Stakeholders ponder challenges, limitations of INEC ahead 2023 elections
• Yakubu Tasks Political Class On Peaceful Polls
• Think Out-of-box, Hold Staggered Elections, Olurode Advises Commission
• Current Logistics Challenges Not Enough To Trigger Postponement – Ex- INEC Director
With exactly 103 days to the 2023 general elections slated to hold on February 25, palpable fear, anxiety and tension, have enveloped many Nigerians, especially on how the Independent National Electoral Commission (INEC) will conduct the election without much hiccups.
Perhaps the most pressing public expectation from INEC relates to how the commission will deliver a free, fair and credible election without external interference.
But that cannot be guaranteed without first, ensuring safety of election personnel, voters and election materials, especially with current threats such as kidnapping, violence, banditry, insurgency and communal clashes now widespread across the nation.
On assumption of his second term in 2020, INEC Chairman, Prof. Mahmood Yakubu enumerated some critical areas of concern and challenges before the commission ahead of the 2023 general elections.
The grey areas identified were the issue of electronic voting, Electoral Act Amendment, Continuous Voter Registration, audit of voter register, expansion of access to polling units, among others.
While most of the issues have been successfully dealt with by the commission, there has been sustained apprehension over the ability of the electoral umpire to resolve its logistics issues before election date.
The recent flooding incidences across the country have, however, added to the fears, as INEC Chairman, Yakubu, while addressing the House of Representatives Committee on Electoral Matters earlier in the week, disclosed that flood has destroyed 20 of its offices in different parts of the country,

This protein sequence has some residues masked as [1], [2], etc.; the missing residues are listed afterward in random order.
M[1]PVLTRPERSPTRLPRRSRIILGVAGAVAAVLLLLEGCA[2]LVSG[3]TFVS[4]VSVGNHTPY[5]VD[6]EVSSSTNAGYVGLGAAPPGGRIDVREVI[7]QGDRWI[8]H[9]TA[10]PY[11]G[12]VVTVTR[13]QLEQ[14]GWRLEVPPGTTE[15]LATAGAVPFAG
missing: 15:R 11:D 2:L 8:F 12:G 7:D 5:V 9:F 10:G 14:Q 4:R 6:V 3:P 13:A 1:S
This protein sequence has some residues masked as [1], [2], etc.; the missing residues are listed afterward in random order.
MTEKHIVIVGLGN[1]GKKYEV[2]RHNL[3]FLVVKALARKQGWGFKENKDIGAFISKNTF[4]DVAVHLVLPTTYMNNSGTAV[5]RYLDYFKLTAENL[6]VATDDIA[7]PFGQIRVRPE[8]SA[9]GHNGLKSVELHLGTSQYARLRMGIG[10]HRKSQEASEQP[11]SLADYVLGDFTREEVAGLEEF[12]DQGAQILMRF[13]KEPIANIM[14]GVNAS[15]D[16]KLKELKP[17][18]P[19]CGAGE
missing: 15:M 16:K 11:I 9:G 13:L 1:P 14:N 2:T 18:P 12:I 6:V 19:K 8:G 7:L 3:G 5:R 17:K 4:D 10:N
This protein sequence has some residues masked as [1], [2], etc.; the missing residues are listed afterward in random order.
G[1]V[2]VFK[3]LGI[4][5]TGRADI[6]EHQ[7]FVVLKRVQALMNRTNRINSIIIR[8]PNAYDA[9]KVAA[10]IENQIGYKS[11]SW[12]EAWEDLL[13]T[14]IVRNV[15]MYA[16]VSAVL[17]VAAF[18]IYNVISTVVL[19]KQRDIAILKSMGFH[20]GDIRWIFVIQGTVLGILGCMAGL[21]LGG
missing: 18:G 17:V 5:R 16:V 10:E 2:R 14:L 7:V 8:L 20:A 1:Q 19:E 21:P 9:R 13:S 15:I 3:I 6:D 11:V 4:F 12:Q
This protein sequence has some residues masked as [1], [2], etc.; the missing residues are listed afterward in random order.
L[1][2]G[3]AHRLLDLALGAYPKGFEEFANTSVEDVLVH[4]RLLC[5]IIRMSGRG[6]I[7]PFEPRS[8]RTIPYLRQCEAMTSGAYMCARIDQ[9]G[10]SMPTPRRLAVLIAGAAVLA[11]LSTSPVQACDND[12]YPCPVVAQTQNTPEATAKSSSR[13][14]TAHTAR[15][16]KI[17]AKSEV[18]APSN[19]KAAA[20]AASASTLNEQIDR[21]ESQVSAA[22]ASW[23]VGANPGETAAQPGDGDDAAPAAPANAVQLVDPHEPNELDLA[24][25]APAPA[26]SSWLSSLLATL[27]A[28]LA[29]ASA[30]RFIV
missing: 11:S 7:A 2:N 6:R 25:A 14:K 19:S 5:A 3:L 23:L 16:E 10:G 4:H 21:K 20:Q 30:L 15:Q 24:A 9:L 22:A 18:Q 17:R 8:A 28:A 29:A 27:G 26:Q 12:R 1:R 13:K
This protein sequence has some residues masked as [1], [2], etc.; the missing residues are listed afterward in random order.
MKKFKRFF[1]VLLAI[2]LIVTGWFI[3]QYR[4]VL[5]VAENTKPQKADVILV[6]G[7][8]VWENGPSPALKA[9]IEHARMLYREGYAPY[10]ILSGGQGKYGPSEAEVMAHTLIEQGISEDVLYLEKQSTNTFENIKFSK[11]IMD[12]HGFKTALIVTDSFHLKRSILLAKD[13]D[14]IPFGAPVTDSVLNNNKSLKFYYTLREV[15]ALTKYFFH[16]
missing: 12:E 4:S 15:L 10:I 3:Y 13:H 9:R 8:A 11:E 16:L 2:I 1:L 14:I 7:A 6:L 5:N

Professor Yakubu, who was defending the commission’s budget, added that INEC was currently searching for newer offices in the affected areas, among other challenges being encountered in the preparation for the 2023 elections.
Yakubu noted that the serial attacks on the commission’s offices and facilities, especially in the south-eastern part of the country, could lead to disruption to the electoral process and undermine Nigerian democracy and destabilise the country. He called on the lawmakers to pass the bill seeking to establish an electoral offences commission and tribunal before the end of the 9th National Assembly.
But at an emergency meeting Yakubu and members of the Commission held with Inter Agency Consultative Committee on Election Security (ICCES) at the Commission’s headquarters in Abuja on Friday, the INEC chairman reminded the political class of its critical role in ensuring peaceful elections, saying, “We must all rise to the occasion. Nigerians are watching us.”